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Hoffmann, R. A wiki for the life sciences where authorship matters. Nature Genetics (2008)

Nonmotility and phagocytic resistance of Pseudomonas aeruginosa isolates from chronically colonized patients with cystic fibrosis.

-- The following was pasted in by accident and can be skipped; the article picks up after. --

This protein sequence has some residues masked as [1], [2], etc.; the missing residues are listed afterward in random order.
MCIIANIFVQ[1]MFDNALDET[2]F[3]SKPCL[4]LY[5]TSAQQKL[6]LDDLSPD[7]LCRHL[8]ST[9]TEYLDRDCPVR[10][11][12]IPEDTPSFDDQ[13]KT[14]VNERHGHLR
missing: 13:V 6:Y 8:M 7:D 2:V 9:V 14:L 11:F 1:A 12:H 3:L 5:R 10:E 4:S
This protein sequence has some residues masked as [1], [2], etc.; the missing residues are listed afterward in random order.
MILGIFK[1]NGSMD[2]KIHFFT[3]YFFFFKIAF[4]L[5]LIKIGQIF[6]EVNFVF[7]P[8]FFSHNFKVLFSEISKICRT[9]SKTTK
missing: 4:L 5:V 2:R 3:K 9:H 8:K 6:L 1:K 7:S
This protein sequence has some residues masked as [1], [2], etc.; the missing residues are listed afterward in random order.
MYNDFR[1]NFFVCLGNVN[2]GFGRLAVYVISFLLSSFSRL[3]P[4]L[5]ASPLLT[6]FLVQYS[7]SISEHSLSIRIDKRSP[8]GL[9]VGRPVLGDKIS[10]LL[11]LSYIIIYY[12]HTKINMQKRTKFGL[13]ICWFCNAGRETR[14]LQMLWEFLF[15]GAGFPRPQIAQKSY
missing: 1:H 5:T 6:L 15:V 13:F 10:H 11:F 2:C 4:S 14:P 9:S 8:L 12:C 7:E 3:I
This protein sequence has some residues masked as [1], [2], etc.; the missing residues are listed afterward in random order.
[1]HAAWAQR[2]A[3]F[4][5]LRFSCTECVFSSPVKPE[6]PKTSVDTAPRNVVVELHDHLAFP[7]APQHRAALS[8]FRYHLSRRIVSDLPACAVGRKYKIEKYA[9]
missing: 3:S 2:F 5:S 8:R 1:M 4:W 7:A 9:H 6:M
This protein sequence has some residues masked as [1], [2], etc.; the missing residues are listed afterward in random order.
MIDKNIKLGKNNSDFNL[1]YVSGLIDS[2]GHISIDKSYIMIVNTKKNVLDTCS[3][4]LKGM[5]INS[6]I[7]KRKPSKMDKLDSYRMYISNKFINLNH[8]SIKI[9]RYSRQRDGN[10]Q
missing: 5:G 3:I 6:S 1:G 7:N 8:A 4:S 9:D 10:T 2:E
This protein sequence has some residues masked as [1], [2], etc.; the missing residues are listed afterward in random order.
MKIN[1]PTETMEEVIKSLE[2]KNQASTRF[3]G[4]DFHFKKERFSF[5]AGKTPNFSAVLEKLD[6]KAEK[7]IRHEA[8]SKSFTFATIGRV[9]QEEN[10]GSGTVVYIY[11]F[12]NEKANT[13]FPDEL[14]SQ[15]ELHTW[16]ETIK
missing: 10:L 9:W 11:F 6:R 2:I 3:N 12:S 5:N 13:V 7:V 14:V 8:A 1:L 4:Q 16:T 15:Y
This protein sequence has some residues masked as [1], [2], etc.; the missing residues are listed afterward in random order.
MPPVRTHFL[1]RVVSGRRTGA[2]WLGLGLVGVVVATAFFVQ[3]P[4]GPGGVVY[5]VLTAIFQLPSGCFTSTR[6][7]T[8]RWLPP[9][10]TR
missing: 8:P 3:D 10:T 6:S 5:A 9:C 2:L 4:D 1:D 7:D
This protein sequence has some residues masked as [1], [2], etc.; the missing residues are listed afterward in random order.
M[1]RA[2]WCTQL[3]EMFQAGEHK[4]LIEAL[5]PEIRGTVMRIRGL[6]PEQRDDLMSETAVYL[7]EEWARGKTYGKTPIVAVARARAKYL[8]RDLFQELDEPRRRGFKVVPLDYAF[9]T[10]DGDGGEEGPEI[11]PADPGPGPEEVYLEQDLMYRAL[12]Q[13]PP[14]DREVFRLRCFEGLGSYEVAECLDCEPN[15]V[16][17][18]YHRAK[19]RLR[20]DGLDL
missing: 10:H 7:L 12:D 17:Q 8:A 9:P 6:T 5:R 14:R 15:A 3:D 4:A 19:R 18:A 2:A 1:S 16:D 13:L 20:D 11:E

Although Pseudomonas aeruginosa chronically colonizes most older patients with cystic fibrosis ( CF), bacterial features responsible for its persistence are understood poorly. We observed that many P. aeruginosa isolates from chronically colonized patients were nonmotile and resistant to phagocytosis by macrophages. P. aeruginosa isolates were collected from 20 CF patients for up to 10 years. Isolates from early colonization were highly motile and expressed both flagellin and pilin. However, many isolates from chronically colonized patients lacked flagellin expression and were nonmotile; a total of 1,030 P. aeruginosa CF isolates were examined, of which 39% were nonmotile. Moreover, sequential isolates recovered from several of the CF patients were consistently nonmotile for up to 10 years. Lack of motility was rare among environmental isolates (1.4%) and other clinical isolates (3.7%) of P. aeruginosa examined. Partial complementation of motility in nonmotile P. aeruginosa isolates was achieved by introduction of extra copies of the rpoN locus carried on plasmid pPT212, indicating that the alternate sigma factor, RpoN, may be involved in the coordinate regulation of virulence factors during CF infection. We hypothesize that the nonmotile phenotype may provide P. aeruginosa a survival advantage in chronic CF infection by enabling it to resist phagocytosis and conserve energy.[1]


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